SCREEN-L Archives

November 1999, Week 1


Options: Use Monospaced Font
Show Text Part by Default
Show All Mail Headers

Message: [<< First] [< Prev] [Next >] [Last >>]
Topic: [<< First] [< Prev] [Next >] [Last >>]
Author: [<< First] [< Prev] [Next >] [Last >>]

Print Reply
Reply To:
Film and TV Studies Discussion List <[log in to unmask]>
Thu, 4 Nov 1999 11:19:42 -0000
text/plain (31 lines)
The list's discussion of the Great American Western has led me to wonder
what exactly is a Western?

ROB ROY, for example has all of the elements of a Western, pioneers, land
disputes, evil powerful men, and an ending in which the hero faces a
famous mercenary swordsman (swordslinger?). It is, however, set in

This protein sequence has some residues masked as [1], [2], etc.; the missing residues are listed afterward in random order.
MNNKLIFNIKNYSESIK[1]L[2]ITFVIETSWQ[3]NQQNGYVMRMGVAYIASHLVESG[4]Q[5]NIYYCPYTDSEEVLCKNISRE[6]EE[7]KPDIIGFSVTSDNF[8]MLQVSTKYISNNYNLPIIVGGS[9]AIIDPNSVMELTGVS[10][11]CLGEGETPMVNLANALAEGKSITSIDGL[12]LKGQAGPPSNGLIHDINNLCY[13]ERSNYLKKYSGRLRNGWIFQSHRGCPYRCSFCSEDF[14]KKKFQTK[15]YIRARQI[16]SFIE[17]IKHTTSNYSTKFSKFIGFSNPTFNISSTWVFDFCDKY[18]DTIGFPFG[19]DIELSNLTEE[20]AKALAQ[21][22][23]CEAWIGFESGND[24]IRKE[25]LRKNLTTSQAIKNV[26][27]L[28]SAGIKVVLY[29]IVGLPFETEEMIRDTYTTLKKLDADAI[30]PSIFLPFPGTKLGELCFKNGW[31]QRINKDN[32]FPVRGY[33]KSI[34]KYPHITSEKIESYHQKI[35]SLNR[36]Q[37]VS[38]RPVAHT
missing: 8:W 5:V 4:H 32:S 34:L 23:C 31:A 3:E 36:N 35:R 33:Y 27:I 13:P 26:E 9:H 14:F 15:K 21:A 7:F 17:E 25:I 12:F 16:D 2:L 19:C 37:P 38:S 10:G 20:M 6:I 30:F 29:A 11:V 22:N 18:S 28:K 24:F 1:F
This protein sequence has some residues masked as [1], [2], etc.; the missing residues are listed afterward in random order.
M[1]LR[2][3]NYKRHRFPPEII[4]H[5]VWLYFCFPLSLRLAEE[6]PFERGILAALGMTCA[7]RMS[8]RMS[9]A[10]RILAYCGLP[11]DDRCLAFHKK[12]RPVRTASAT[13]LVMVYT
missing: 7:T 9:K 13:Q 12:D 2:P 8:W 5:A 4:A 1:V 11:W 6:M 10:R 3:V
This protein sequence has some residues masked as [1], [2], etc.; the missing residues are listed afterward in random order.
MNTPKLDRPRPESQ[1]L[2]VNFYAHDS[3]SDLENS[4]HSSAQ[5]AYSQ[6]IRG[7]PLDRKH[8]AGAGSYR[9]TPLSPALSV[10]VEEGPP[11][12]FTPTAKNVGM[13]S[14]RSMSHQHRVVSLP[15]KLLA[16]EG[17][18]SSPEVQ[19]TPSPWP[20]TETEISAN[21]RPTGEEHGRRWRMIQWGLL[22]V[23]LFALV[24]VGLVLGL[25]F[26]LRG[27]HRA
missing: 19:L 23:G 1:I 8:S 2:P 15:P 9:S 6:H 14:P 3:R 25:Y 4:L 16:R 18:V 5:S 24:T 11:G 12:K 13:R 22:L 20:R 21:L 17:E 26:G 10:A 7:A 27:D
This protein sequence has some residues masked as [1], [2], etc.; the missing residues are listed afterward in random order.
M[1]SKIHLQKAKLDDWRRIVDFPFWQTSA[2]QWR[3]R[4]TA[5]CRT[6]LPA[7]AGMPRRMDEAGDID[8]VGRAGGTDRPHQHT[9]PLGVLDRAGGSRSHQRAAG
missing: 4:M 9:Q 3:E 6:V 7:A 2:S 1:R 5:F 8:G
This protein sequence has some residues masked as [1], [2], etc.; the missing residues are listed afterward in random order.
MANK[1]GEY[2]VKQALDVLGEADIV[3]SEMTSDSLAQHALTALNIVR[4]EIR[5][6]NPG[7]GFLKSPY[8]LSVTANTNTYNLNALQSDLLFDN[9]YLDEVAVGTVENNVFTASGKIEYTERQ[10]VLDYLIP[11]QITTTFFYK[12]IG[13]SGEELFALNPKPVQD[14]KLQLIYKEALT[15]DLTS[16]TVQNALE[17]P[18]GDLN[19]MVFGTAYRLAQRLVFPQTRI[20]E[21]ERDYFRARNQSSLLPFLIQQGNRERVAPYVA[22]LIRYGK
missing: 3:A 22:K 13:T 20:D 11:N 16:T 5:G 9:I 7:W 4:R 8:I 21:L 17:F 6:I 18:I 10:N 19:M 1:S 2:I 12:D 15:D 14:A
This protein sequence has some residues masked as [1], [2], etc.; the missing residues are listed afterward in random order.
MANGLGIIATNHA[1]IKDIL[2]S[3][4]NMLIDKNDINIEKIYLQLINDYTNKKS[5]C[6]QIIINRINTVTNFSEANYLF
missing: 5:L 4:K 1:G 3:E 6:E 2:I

HIGH NOON is arguably an allegory in a Western setting.

OUTLAND, to give another example, sets the plot of HIGH NOON in deep
space, but eliminates the allegorical elements.

The GUNFIGHTER, though set in the West, has much more in common with film
noir than with the traditional Western, while BRAVEHEART evokes the
memory of films such as I WILL FIGHT NO MORE FOREVER.

Is the Western simply any story whose setting is the American frontier
between the Mississippi and the coast of California? Or is it any story
whose setting is a "frontier", i.e. any geographically remote and
climatically harsh environment (not necessarily American), and whose plot
concerns the efforts to "civilize" that environment?

I would appreciate any thoughts you might have.

Peter Latham

Screen-L is sponsored by the Telecommunication & Film Dept., the
University of Alabama: